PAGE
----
Excellent campus store faculty relations start with understanding your audience. You need to know as much as you can about the context in which teachers are most likely to receive your communication. Part IV of our Campus Store Faculty Communication Guide includes an illustrated guide to the academic teaching environment, a reference you can use to increase the effectiveness of your faculty message.
Which faculty have the most contact with students?
For most campus stores, serving students is the No. 1 priority. If students top your agenda of concerns, the typical academic system can seem upside down. The teachers with the most direct impact on the academy’s tuition-paying customers — i.e. students — often have the lowest status.
Despite fewer scholarly laurels, teachers with heavy course loads have an impact on the day to day business of a college store. They often place their own adoptions and teach large introductory classes. This brings them into direct contact with greater numbers of undergraduates — especially first-year students —than just about any other campus employee.
Campus stores must reach teachers working in different contexts
Reaching out to college and university teachers presents challenges. Professors, assistant professors, associates, instructors, lecturers, adjuncts: each of these groups has different obligations, expectations and a distinct effect on the daily lives of students.
Adjuncts teach more than half the college and university courses in the country, working primarily on per term contracts. However, they are not usually included in a school’s official faculty numbers. They have little contact with administrators and tenured professors. But they encounter hundreds of undergraduates weekly.
Even though adjuncts are not technically “faculty,” it’s likely that their actions and views affect campus store business. Adjuncts often select and adopt course materials and design their own syllabus. Because they teach an abundance of first-year courses, young students often seek them out for counsel — including advice about where to buy books and whether the purchases are worthwhile. Many departments must hire adjuncts late in the term — after budget and enrollment numbers finalize. If the adjuncts have freedom to select course materials, late adoptions are inevitable.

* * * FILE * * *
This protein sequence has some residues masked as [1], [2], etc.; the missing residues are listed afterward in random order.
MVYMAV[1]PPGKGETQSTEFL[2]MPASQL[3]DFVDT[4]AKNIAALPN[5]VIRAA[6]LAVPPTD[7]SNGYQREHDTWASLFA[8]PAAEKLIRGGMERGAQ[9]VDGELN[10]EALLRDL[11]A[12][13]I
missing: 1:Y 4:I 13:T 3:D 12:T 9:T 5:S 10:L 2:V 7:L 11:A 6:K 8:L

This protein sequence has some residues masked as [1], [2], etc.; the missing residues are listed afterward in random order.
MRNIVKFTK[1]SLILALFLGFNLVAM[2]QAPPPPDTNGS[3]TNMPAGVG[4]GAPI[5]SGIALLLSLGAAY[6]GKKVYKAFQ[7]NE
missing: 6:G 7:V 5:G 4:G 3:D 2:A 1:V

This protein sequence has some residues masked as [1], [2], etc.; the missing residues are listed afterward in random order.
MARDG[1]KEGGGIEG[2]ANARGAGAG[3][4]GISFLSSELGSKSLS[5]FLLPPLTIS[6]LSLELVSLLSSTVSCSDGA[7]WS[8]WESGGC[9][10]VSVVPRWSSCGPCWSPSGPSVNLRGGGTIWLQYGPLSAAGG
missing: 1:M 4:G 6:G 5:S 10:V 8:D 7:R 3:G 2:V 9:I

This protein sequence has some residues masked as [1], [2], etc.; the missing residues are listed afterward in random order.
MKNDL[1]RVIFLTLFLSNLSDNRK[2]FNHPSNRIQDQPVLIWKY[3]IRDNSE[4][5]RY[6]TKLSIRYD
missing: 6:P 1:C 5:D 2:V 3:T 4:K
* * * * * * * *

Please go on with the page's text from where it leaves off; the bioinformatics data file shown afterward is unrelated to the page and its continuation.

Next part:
The different worlds within the campus faculty hierarchy
This graphic depicts differences among faculty members in terms of income, job security, expectations — and student contact. As teachers ascend the academic ladder, they often have less contact with students, especially undergraduates. They teach fewer courses, interact with fewer university newcomers and adopt fewer course materials.
As you review the data, bear in mind that academia is not standardized. This infographic presents a generalized map of the system. It shows common features of the academic hierarchy that can vary on different campuses.
(Click here or on the image below to view a large version.)
Stay tuned for part 5 of our Faculty Communication Guide series, Get Buy-in: The Dos and Don'ts of Increasing Faculty Engagement.